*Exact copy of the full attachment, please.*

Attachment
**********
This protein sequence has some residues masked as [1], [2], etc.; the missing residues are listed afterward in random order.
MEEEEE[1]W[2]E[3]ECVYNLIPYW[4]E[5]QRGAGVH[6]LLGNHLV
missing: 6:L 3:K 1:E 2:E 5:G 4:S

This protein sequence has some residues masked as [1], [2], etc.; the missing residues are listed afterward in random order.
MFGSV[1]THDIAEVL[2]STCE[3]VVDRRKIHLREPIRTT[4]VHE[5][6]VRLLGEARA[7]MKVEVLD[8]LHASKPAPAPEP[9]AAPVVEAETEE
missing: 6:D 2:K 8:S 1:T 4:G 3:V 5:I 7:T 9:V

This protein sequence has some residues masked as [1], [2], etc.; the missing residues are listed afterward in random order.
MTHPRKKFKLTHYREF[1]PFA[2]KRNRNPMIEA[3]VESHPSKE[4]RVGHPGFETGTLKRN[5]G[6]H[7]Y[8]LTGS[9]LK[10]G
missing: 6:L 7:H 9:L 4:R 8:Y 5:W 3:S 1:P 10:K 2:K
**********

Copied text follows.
This protein sequence has some residues masked as [1], [2], etc.; the missing residues are listed afterward in random order.
MEEEEE[1]W[2]E[3]ECVYNLIPYW[4]E[5]QRGAGVH[6]LLGNHLV
missing: 6:L 3:K 1:E 2:E 5:G 4:S

This protein sequence has some residues masked as [1], [2], etc.; the missing residues are listed afterward in random order.
MFGSV[1]THDIAEVL[2]STCE[3]VVDRRKIHLREPIRTT[4]VHE[5][6]VRLLGEARA[7]MKVEVLD[8]LHASKPAPAPEP[9]AAPVVEAETEE
missing: 6:D 2:K 8:S 1:T 4:G 3:V 5:I 7:T 9:V

This protein sequence has some residues masked as [1], [2], etc.; the missing residues are listed afterward in random order.
MTHPRKKFKLTHYREF[1]PFA[2]KRNRNPMIEA[3]VESHPSKE[4]RVGHPGFETGTLKRN[5]G[6]H[7]Y[8]LTGS[9]LK[10]G
missing: 6:L 7:H 9:L 4:R 8:Y 5:W 3:S 1:P 10:K 2:K